Proliferation of the Tallest Building Syndrome: From Global to Local


  • N. Naz


Since the dawn of human history, man has been striving hard to build high in order to make his mark on the world. Towers, pyramids, obelisks, cathedral’s steeples etc. are perhaps the earliest architectural statements of the human urge to reach to the sky. From the late 18th century, the Industrial Revolution brought drastic improvements in iron manufacturing and construction. William Le Baron Jenney, an American Engineer and architect, development of load-bearing steel frame, which led to the "Chicago skeleton" form of construction made possible variety of skyscrapers in the later years. His Home Insurance Company Building, in Chicago constructed in 1885 was the first one to employ the frame structure. This revolutionized urban life because in higher buildings greater number of people could have been accommodated in limited areas. Over the time, in being home to the worlds’ tallest building has become a major issue on the political agenda of many countries because of the stigma of economic prosperity and superiority attached to it. USA dominated the race for the title of the tallest building in the world during the first 90 years of 20th century. Malaysia acclaimed the title of housing the tallest building of the world in 1996 but soon after, Taiwan proclaimed the title in 2004. The futuristic contender is Dubai, UAE, where Burj Dubai is supposed to reach well over 2, 000 feet by the time it is completed in 2008. It seems that the story of the tallest buildings has no end and sky has become the limit. As it has become an icon of superiority therefore, tower blocks are soaring into South Asian countries regardless of their compatibility within the local context and Pakistan is no exception. Though, tall buildings are visually fascinating, but the horrified images of 9/11 has brought into focus scale of damage caused by such buildings during emergency. 10/8 earthquake in Pakistan brought another shock to the world and feasibility of high-rise buildings was slammed at the local level. The author’s felt obliged to unfold socio-political forces behind high-rise construction leading to skyscraper in the West. As a first step, design philosophy of masterminds, rotation of titles, and psychophysical affects on human beings would be explored rather than tall buildings as single finished objects and how the other countries along with Pakistan joined the race and adapted these factors? Documentary resources, internet search, informal discussions with local professionals and personal probing constitutes major content of the research. Based on above, a separate research with special reference to major cities of Pakistan will be carried out. The author is convinced that such analysis would be beneficial in creating awareness among local architects, planners, builders and policy makers, in determining their future direction.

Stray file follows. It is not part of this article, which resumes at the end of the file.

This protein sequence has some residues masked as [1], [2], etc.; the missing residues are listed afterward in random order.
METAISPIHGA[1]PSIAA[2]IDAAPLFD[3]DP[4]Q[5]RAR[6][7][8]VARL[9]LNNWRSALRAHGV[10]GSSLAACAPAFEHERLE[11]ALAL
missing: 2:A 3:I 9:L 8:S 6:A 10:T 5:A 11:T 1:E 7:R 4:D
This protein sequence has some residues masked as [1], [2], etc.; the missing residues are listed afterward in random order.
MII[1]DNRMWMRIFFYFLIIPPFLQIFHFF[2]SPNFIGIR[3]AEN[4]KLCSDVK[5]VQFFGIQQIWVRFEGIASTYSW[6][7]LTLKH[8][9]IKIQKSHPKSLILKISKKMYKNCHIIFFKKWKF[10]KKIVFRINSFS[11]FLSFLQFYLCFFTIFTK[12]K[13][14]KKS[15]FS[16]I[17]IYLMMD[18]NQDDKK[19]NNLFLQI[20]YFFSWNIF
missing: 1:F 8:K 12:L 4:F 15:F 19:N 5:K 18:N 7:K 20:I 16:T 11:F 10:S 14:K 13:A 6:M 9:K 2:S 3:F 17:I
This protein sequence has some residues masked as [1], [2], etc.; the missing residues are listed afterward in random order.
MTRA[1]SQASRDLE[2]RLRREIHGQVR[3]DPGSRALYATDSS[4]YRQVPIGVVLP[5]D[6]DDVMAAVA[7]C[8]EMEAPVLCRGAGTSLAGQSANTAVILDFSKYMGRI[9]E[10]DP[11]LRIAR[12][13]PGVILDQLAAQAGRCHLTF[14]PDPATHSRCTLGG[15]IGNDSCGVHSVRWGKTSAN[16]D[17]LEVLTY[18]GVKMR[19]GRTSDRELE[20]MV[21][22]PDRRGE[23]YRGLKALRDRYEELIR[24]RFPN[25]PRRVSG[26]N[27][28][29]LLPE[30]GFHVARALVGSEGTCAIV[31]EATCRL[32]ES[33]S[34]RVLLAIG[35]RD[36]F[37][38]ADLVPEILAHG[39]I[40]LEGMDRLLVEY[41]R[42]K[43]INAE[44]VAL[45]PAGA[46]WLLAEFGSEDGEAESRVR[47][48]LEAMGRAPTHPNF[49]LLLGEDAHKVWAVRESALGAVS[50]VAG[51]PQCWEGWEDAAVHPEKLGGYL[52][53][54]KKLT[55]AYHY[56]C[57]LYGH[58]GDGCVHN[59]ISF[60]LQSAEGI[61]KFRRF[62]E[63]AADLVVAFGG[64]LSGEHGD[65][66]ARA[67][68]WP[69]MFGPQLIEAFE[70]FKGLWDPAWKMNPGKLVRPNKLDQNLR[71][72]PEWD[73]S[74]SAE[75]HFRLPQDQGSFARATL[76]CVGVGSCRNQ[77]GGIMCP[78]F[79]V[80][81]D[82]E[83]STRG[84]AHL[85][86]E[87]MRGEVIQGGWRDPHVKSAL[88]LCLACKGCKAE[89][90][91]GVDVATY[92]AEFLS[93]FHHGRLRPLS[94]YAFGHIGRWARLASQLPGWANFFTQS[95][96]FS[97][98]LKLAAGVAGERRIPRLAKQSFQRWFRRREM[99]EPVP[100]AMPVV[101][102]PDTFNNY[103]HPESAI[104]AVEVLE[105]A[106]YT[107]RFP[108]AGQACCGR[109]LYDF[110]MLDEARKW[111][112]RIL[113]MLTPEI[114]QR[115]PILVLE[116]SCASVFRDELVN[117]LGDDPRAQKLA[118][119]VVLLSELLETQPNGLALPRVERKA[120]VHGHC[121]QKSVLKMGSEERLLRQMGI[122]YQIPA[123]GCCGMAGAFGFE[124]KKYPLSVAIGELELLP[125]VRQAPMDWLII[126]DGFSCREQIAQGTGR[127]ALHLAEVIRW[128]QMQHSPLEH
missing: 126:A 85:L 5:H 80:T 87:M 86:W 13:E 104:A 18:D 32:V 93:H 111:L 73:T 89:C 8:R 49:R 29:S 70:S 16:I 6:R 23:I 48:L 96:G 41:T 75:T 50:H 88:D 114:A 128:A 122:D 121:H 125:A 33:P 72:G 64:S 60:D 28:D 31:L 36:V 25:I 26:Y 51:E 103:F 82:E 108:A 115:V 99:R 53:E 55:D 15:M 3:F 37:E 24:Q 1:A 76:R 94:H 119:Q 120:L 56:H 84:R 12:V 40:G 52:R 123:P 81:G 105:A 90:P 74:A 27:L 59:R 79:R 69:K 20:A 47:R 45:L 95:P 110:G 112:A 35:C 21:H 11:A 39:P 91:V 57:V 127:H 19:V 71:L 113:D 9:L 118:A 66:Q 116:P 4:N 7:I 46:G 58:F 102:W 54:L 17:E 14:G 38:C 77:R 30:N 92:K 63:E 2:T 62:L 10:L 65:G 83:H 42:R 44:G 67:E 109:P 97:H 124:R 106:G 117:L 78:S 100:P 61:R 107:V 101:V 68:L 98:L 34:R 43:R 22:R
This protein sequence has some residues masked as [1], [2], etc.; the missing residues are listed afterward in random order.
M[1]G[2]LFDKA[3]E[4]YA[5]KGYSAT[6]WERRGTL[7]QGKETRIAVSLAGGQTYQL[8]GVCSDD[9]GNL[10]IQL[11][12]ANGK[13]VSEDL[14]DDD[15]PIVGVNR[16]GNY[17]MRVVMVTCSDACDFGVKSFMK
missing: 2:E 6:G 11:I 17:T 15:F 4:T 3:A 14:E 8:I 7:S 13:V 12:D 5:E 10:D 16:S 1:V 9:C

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City and Regional Planning, Environmental Engineering, Architecture